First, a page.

Alright, another chance to talk about my new book! Tessa Blurb is hosting a blogfest on The Nature of Magic. The goal is to write about your views on magic, or to talk about your character's views. Since Hunger has a ghost in it, this was a pretty easy assignment.
As a lover of magic, I'm excited about this fest and I can't wait to read what other people have written.
Hunger, Chapter 3
“When are you going to see him again?” asked my mom.
“Thursday. He’s in my French class.” I imagined finding Eric sitting in the back of the room, quietly contemplative like he was before. Before class, I’d plan in intricate detail everything I would say so I wouldn’t be caught unprepared like last time. Then I'd rehearse it over and over, and most likely get caught in the moment and not use any of it.
“How is, uh…” My mom glanced quickly at the exchange students. Kwan continued to stir while Suku cut up tofu. Kayla watched them and was no longer paying attention to us. Mom leaned closer and lowered her voice. “How is he handling it?”
My shoulders deflated. Of course, Mom had to ruin it by bring him up. I took her by the arm and pulled her into the living room where the exchange students and Kayla couldn’t hear us.
“Why do we always have to talk about him?” I asked.
“I’m just worried about you. He has a tendency to sabotage things when other people are happy.”
I rolled my eyes. I was so tired of talking about my ghost. He was just a presence that hung around the house, but Mom acted like he was a sickness or a disability or something. I hadn’t even seen him or heard him, though Mom had told me I probably would eventually. I just felt his emotions. My mom hated him because more often than not, his emotions were bitter and angry.
I didn’t mind him so much. He was like an ugly coat hanger you plan on getting rid of, but you tuck it into a closet and forget about. I could tune him out. I certainly wasn't going to let a jealous ghost shadow my excitement over Eric.
No one knows when it started, but for many generations back, the ghost has picked a member of our family to follow around. We aren’t sure how he picks the person to follow. I think he picks his favorite, but Mom says he’s incapable of affection. She thinks he likes women who look the same. I take after my mom more than any of my sisters, and she takes after my grandma, and so forth.
Before I was born, Mom secretly wished she would have all boys just to throw a wrench in his plan. Alas, she had three girls. She watched us as we grew up and tried to pick out characteristics she thought he would be interested in. She hoped, even though she knew it was a fruitless hope, that for some miraculous reason the ghost would move on and leave this generation alone.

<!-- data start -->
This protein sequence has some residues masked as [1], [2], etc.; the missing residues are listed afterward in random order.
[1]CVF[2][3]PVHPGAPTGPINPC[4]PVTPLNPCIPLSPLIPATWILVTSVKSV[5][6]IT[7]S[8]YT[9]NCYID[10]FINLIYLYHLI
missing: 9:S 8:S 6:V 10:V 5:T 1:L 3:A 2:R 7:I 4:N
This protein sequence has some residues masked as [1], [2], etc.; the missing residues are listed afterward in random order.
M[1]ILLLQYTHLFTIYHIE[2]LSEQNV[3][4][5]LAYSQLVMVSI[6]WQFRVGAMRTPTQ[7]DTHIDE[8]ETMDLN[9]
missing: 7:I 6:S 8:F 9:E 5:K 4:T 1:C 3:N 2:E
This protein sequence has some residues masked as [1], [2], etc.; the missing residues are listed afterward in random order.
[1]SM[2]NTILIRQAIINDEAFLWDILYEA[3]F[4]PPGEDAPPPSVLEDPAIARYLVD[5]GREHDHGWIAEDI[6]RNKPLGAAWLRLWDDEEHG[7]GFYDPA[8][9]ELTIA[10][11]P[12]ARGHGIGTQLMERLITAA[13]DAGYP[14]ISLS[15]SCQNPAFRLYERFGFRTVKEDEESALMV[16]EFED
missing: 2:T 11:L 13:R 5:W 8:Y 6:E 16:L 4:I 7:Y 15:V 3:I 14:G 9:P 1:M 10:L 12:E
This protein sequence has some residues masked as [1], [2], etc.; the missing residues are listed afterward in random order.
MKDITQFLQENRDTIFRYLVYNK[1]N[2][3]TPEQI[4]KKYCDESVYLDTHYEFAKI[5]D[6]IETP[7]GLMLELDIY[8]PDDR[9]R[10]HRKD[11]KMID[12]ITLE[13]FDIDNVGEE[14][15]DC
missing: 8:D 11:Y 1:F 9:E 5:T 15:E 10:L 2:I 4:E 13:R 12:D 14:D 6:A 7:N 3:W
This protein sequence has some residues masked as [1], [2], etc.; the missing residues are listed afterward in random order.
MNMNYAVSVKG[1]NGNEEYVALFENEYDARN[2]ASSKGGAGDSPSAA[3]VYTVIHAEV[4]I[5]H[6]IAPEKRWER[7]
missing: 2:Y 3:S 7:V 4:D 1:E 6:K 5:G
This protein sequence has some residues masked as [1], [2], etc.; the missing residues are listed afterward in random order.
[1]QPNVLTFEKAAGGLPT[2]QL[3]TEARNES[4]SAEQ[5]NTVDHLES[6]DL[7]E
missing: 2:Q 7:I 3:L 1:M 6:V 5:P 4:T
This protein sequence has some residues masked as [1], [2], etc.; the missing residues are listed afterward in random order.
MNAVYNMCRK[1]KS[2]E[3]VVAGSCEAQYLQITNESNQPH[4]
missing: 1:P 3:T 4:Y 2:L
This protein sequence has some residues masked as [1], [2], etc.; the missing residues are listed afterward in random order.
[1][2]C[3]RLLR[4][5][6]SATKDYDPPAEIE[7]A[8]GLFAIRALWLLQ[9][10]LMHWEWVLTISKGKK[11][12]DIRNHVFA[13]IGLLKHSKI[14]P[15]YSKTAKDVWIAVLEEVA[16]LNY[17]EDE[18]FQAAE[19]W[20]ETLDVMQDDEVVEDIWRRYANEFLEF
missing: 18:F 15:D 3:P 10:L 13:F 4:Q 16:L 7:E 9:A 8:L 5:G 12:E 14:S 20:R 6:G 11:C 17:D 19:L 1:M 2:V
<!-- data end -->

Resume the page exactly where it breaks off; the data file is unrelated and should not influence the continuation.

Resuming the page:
She thought she knew who he would pick when I was about seven and she heard her name being yelled from my bedroom. If one of us said there was a man in our room, she’d know. We were a little young for it – he usually waited until at least high school to choose a girl – but she heard her great-grandma was picked fairly young. She wouldn’t put it past him to haunt a child. She ran into our room to see which of us had the nightmare, but to her surprise, both Callie and I had the same nightmare at the same time. We continued sharing nightmares for a long time: There’s a monster under our bed, we’d say, or there’s a vampire at our window, etc. Each night Mom went back to her room, dropped back onto her bed, and waited.
We continued having nightmares and every night she’d ask us to describe what we saw, heard, or felt to see if any of it resembled the ghost, but none of it did. She grew more apprehensive.
By the time I was ten, my sister and I had long since recovered from our night-frights and Mom thought she’d have to wait longer. She told me she would have preferred it if he kept haunting her for the rest of her life instead of passing to one of her children.
One night my little sister had a nightmare, only this time she said she saw a man in the room. Mom sat on the edge of the bed and rubbed Callie’s back to help her sleep, and she thought then that she knew. I don’t remember any of this, but she says I sat up in bed with a groan and said, “Stop being such a baby. He’d never hurt anyone. He’s just unhappy.”
She knew then that the ghost had picked me.